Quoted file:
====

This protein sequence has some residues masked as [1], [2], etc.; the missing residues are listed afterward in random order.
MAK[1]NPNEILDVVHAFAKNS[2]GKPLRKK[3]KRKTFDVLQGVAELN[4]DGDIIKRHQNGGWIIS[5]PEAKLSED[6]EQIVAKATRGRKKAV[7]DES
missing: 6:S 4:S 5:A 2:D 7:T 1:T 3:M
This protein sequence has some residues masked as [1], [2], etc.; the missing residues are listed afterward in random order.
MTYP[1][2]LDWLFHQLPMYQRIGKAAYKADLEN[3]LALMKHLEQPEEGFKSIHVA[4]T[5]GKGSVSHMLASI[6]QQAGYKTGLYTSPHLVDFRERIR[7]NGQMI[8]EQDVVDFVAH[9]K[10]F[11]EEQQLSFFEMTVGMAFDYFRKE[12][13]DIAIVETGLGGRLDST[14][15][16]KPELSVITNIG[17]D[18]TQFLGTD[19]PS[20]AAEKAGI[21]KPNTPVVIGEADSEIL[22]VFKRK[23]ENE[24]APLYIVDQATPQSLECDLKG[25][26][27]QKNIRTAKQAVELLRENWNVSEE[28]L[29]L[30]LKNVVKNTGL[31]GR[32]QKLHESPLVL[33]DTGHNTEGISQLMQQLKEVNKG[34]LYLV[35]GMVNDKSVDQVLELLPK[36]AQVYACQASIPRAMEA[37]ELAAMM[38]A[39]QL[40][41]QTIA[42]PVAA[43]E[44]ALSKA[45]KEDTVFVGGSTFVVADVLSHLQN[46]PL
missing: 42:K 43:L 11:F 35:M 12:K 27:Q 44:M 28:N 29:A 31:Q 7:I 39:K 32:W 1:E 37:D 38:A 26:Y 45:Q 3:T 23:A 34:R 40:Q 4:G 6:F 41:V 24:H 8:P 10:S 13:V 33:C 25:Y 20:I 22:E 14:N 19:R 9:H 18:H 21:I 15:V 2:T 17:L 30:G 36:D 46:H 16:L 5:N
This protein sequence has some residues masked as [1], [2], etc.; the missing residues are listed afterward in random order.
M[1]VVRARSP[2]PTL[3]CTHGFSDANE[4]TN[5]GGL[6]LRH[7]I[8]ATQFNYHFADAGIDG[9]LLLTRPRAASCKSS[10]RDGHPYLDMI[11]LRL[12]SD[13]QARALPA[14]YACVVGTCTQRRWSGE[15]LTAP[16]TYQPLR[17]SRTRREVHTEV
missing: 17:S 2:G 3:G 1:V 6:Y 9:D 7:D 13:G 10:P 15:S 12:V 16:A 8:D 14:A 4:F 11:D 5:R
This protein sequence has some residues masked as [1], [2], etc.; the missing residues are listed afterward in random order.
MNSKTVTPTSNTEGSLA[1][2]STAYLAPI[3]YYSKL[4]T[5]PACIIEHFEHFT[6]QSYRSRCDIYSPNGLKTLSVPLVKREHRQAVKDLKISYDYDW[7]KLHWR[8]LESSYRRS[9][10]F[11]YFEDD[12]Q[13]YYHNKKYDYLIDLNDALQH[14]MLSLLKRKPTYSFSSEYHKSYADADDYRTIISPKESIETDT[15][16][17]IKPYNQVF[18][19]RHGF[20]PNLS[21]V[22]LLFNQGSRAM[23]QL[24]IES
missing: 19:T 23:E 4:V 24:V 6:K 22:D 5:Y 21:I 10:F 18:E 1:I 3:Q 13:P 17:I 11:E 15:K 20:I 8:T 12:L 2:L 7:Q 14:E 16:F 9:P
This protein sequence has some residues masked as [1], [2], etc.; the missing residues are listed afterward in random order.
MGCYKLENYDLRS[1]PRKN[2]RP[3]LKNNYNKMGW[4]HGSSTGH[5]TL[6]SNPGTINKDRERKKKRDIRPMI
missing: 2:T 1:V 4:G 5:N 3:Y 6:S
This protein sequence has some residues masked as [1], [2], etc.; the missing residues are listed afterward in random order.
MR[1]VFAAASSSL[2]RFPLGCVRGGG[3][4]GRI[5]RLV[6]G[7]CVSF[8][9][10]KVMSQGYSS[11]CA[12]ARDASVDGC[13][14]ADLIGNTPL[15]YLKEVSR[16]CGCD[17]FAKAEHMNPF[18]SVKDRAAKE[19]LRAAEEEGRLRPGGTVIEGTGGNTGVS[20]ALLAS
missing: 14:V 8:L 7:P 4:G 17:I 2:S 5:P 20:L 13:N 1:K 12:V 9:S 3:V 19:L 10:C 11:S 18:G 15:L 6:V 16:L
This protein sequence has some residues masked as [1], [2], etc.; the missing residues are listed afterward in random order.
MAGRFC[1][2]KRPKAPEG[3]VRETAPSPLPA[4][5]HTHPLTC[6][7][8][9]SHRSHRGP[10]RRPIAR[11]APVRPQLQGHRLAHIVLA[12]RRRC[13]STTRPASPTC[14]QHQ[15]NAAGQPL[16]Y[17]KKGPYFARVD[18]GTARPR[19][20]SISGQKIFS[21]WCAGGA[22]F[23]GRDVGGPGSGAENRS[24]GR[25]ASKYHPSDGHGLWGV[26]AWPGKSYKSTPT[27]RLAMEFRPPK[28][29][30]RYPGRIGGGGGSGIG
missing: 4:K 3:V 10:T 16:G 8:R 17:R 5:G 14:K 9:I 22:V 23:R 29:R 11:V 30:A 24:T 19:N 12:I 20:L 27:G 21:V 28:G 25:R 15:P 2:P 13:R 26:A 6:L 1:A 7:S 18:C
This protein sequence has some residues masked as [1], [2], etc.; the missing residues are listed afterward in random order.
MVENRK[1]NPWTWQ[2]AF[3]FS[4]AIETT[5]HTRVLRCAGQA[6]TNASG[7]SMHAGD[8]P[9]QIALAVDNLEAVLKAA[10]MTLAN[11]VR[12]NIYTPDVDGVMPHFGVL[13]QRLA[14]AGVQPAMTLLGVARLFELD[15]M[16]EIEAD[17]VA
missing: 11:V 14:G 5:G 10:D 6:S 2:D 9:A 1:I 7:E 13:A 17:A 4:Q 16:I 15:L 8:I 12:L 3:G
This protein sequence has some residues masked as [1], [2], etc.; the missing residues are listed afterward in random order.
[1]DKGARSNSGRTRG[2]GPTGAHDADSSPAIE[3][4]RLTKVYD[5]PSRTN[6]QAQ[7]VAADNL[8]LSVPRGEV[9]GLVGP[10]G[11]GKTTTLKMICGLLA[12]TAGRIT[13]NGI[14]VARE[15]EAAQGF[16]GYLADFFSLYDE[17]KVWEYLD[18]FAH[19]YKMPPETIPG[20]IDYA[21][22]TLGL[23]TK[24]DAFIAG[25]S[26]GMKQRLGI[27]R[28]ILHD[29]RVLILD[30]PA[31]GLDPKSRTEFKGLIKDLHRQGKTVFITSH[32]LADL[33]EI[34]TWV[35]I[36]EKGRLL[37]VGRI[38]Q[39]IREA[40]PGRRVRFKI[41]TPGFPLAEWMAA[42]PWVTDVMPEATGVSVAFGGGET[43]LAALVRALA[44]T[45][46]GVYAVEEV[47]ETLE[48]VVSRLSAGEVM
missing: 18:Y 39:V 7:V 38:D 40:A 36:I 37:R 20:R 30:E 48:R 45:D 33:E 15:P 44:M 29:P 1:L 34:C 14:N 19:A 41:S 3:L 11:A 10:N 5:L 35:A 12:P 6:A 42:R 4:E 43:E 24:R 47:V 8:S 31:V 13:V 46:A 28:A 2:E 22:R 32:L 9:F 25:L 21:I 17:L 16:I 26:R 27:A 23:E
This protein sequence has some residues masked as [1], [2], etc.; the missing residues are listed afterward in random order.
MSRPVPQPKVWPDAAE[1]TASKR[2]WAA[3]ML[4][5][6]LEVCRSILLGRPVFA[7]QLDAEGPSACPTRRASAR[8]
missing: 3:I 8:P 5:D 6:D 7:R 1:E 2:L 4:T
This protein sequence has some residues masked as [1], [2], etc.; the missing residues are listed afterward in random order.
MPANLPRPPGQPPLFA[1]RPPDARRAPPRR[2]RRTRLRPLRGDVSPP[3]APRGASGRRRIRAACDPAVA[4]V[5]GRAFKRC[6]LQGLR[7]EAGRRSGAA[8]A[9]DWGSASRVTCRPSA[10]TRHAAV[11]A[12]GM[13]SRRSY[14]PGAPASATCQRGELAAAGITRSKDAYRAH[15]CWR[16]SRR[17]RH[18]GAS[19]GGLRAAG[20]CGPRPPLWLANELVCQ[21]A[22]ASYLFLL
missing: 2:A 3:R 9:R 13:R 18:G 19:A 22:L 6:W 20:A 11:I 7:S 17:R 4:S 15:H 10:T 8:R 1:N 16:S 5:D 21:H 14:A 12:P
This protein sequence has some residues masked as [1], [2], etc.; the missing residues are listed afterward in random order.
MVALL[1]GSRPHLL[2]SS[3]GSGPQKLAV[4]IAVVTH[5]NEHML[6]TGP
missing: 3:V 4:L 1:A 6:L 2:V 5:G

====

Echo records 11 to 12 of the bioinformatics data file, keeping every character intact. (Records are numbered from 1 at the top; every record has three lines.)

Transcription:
This protein sequence has some residues masked as [1], [2], etc.; the missing residues are listed afterward in random order.
MPANLPRPPGQPPLFA[1]RPPDARRAPPRR[2]RRTRLRPLRGDVSPP[3]APRGASGRRRIRAACDPAVA[4]V[5]GRAFKRC[6]LQGLR[7]EAGRRSGAA[8]A[9]DWGSASRVTCRPSA[10]TRHAAV[11]A[12]GM[13]SRRSY[14]PGAPASATCQRGELAAAGITRSKDAYRAH[15]CWR[16]SRR[17]RH[18]GAS[19]GGLRAAG[20]CGPRPPLWLANELVCQ[21]A[22]ASYLFLL
missing: 2:A 3:R 9:R 13:R 18:G 19:A 22:L 6:W 20:A 11:I 7:S 17:R 4:S 15:H 10:T 8:R 1:N 16:S 5:D 21:H 14:A 12:P
This protein sequence has some residues masked as [1], [2], etc.; the missing residues are listed afterward in random order.
MVALL[1]GSRPHLL[2]SS[3]GSGPQKLAV[4]IAVVTH[5]NEHML[6]TGP
missing: 3:V 4:L 1:A 6:L 2:V 5:G